U toku priprema za novembarsku konferenciju kompjuterske grafike CGA Belgrade, specijalno gostujuće predavanje o produkciji vizuelnih efekata na filmu ugostice festival umetničke fotografije Fotorama 2018. Prvi festival ove vrste odrzava se u Kragujevcu od 2010. godine i zasnovan je na najmodernijim principima organizacije međunarnodnih skupova da pruži najkvalitetniji edukativni I izlagački program iz oblasti fotografije.
Gostujuće predavanje CGA Belgrade donosi za posetioce Fotorame iskorak od fotografije ka fotorealisticnim kompjuterski generisanim slikama i dva zanimljiva predavanja o produkciji vizuelnih efekata na filmu. Posetioci će imati prilike da se upoznaju sa NUKE, softverskim alatom za kompoziting, sa osvrtom na razliku izmedju kompozitinga na filmu i fotografiji, i upoznati se sa procesom produkcije vizuelnih efekata kako bi stekli širu sliku o VFX-u.
Predavanja će biti održana 31. maja od 18h do 20h u galeriji Univerzitetske biblioteke, a održaće ih Bogdan Amidžić, compositing supervisor iz Crater studija koji će govoriti o compositingu na holivudskim filmovima, i Zlatko Milojičić, urednik portala VFXSerbia.com, koji će detaljno prezentovati tok produkcije vizulenih efekata.
Can you introduce yourself and tell us about your beginnings?
Hi, my name is Stefan Jevremovic, born and raised in Belgrade, Serbia. I make Realtime Visual Effect for games.
I was always passionate about art and games. I started playing with LEGO when I was four and playing games on my Commodore 64 when I was six. My beginning was the same as a lot of other digital artists with Windows Paint, then Photoshop. I started self-teaching 3D computer graphics in 1998. mostly for fun. Back then there were no video tutorial and in fact not many tutorials at all. Many I found online had a lot of text and few screenshots, so I had to use a dictionary to translate them.
I also spent a lot of time playing video games. That was the reason I wasn’t improving much with 3D for some time. I was teaching myself 3D until 2006. when I enrolled to the Chiron School for VFX for movies in Belgrade. This time I was learning Autodesk Maya and the courses covered Modeling, Texturing, Rendering, Lighting, basic Rigging and Character Animation. When I finished the courses I had problem deciding on which area of 3D I want to focus and specialize in.
As soon as I finished the university for Business and Management I started getting work as Freelancer focusing on Hard-surface Modeling. Most of the work I got was the leftover project from a friend. After few project I became faster and better and I was working alongside that friend on cinematic trailers for World of Battleships and World of Warplanes.
I started out as a traditional artist. Oil painting was my primary focus. When I approached the end of my masters, the conceptart.org boom had started. Everyone was getting a lot more invested in digital painting and illustration, myself included. It didn’t take long before I learned the fundamentals of Photoshop and switched my focus to digital painting.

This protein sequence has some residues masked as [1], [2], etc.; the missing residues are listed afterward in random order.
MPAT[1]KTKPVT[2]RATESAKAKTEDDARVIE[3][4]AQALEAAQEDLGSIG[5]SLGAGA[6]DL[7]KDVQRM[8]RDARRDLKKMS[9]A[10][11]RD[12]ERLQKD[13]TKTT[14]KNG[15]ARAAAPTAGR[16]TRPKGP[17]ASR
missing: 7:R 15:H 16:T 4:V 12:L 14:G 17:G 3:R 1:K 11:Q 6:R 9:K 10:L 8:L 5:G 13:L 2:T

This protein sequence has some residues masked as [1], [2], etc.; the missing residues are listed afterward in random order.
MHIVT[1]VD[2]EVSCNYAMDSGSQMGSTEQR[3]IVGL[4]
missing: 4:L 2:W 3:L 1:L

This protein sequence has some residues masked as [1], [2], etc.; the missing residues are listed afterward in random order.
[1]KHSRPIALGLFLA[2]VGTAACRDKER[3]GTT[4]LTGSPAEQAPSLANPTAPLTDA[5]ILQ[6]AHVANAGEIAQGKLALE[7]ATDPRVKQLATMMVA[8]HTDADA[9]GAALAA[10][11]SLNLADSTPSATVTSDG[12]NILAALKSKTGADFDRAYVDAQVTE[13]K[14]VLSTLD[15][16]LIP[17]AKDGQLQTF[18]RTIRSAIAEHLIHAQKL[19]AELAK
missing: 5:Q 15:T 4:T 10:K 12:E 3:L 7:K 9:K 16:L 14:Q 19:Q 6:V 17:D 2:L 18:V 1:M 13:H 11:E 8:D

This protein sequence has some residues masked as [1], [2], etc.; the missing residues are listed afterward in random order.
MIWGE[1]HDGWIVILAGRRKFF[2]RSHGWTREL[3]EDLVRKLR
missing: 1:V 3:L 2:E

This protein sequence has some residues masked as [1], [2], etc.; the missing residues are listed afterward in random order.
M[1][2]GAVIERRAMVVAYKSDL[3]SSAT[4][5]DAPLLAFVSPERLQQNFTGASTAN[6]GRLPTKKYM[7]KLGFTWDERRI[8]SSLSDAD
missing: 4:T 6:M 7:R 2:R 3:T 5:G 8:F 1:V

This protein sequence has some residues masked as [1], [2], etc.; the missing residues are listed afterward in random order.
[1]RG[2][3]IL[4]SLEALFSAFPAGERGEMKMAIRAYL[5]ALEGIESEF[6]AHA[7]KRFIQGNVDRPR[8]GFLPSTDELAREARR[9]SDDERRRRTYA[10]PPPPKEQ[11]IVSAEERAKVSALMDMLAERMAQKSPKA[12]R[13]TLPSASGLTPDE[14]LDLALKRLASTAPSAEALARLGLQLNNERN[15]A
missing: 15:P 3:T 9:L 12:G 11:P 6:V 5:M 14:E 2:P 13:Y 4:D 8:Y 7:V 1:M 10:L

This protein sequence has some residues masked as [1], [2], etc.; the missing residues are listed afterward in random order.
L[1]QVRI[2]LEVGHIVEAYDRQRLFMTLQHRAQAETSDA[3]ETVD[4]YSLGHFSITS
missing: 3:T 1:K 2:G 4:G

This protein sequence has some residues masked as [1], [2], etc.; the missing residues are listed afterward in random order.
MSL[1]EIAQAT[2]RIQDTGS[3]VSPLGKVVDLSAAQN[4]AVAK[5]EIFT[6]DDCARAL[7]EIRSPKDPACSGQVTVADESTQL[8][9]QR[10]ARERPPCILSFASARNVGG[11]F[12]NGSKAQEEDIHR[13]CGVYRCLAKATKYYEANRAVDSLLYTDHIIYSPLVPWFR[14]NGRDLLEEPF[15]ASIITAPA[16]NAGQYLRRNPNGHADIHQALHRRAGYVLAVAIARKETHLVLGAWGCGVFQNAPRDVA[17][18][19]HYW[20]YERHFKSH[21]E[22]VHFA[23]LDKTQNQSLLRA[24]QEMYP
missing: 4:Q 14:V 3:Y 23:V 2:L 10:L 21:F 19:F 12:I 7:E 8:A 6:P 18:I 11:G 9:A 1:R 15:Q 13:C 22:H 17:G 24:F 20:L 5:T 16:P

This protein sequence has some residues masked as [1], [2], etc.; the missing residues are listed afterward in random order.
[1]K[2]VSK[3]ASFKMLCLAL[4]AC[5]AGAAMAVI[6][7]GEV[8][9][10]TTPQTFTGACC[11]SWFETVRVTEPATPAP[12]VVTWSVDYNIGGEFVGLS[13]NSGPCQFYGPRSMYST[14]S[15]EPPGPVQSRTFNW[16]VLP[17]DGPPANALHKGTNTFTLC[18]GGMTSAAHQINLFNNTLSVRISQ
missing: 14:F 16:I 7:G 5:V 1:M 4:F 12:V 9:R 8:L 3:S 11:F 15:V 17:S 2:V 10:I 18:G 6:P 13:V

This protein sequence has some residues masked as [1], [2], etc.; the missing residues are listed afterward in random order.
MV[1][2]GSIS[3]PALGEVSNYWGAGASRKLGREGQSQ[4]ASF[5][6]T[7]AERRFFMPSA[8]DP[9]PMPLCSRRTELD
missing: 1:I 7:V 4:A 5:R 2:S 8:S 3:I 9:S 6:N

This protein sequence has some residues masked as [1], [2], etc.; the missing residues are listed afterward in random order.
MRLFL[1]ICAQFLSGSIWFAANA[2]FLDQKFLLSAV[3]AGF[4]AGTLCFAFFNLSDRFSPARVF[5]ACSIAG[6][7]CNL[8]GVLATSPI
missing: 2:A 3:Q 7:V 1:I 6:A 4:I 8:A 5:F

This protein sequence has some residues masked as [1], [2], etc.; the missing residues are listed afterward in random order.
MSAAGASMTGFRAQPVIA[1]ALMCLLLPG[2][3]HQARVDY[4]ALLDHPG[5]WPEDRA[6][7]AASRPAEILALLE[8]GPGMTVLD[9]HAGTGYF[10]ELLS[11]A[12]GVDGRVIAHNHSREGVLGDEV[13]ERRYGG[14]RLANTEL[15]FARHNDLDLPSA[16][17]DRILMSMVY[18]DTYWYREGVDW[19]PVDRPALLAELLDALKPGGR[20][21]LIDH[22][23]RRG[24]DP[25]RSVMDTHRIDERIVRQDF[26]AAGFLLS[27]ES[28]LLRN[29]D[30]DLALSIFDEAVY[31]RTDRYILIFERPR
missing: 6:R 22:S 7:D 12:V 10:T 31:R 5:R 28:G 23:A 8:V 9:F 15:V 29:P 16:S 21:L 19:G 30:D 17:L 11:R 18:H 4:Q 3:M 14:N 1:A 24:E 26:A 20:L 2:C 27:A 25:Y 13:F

Not unlike many other artists, most of my early projects included basic card illustrations and low paid comic gigs. My first real break came when I got a job storyboarding for a kids TV series in Germany. The scope of my work there gradually expanded. By the end of my time at the studio, I was working on everything, from concept art to storyboarding, as well as art direction for their trailer productions. The scope of that role taught me the importance of understanding the core principles of design and art, and how to apply them to each style. It also taught me valuable lessons on understanding the processes for each production, and what art means in the production pipeline.
What is the difference in experience between working on commercials and games?
There’s a lot of similarities between the two, and there’s a lot of space for creative input. You often find yourself working on tight deadlines and highly specific requirements. Part of this is down to the fast changing nature of the mobile gaming industry, and the impact that user testing may have on the direction of the product. Therefore, additional adaptations of an asset may be required to truly meet the needs of the product.
How have you heard about Nordeus and how did you get to work in Serbia?
I knew Top Eleven well as it is the world’s most successful football managing game for mobile. But it was when Nordeus Head of Art, Daryl Clewlow, approached me that I was really introduced to the company. After initial talks, they invited me over to meet the team and see the offices. I liked everything the company stood for, their way of working, their vision, and also Belgrade. That’s why I decided to move to Serbia.